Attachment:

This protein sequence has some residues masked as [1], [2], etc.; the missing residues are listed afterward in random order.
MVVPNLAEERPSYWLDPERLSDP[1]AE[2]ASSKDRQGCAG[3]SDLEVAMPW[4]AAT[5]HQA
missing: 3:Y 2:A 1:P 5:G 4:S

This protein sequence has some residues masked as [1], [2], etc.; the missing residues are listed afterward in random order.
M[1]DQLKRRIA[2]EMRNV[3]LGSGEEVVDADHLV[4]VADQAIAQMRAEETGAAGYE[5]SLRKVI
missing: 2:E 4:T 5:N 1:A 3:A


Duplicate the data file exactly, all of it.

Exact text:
This protein sequence has some residues masked as [1], [2], etc.; the missing residues are listed afterward in random order.
MVVPNLAEERPSYWLDPERLSDP[1]AE[2]ASSKDRQGCAG[3]SDLEVAMPW[4]AAT[5]HQA
missing: 3:Y 2:A 1:P 5:G 4:S

This protein sequence has some residues masked as [1], [2], etc.; the missing residues are listed afterward in random order.
M[1]DQLKRRIA[2]EMRNV[3]LGSGEEVVDADHLV[4]VADQAIAQMRAEETGAAGYE[5]SLRKVI
missing: 2:E 4:T 5:N 1:A 3:A